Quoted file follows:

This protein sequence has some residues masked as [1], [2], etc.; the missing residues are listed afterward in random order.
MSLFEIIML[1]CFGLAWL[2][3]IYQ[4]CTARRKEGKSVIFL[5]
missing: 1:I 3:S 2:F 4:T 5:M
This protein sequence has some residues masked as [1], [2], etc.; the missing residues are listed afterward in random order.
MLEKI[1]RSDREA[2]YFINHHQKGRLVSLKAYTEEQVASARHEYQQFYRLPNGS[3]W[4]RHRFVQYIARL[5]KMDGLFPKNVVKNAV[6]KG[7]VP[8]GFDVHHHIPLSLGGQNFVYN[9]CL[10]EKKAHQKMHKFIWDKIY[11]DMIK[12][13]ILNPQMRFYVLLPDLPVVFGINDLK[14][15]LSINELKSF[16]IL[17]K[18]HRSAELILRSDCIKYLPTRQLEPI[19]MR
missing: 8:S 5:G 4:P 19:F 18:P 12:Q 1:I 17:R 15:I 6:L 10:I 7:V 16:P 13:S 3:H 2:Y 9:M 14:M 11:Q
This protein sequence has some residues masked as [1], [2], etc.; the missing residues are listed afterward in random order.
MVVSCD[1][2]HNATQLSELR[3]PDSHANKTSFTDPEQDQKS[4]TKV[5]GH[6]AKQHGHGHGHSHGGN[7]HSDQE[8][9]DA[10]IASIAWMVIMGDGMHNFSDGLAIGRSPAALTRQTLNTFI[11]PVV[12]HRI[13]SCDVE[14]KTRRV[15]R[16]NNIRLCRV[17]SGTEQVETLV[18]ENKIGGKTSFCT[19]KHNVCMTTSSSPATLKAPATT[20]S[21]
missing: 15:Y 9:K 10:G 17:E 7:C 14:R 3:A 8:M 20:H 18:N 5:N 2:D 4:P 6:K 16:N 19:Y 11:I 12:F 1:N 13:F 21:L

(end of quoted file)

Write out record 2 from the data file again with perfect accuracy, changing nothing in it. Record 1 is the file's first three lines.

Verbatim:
This protein sequence has some residues masked as [1], [2], etc.; the missing residues are listed afterward in random order.
MLEKI[1]RSDREA[2]YFINHHQKGRLVSLKAYTEEQVASARHEYQQFYRLPNGS[3]W[4]RHRFVQYIARL[5]KMDGLFPKNVVKNAV[6]KG[7]VP[8]GFDVHHHIPLSLGGQNFVYN[9]CL[10]EKKAHQKMHKFIWDKIY[11]DMIK[12][13]ILNPQMRFYVLLPDLPVVFGINDLK[14][15]LSINELKSF[16]IL[17]K[18]HRSAELILRSDCIKYLPTRQLEPI[19]MR
missing: 8:S 5:G 4:P 19:F 18:P 12:Q 1:I 17:R 15:I 6:L 10:I 7:V 16:P 13:S 3:H 2:Y 9:M 14:M 11:Q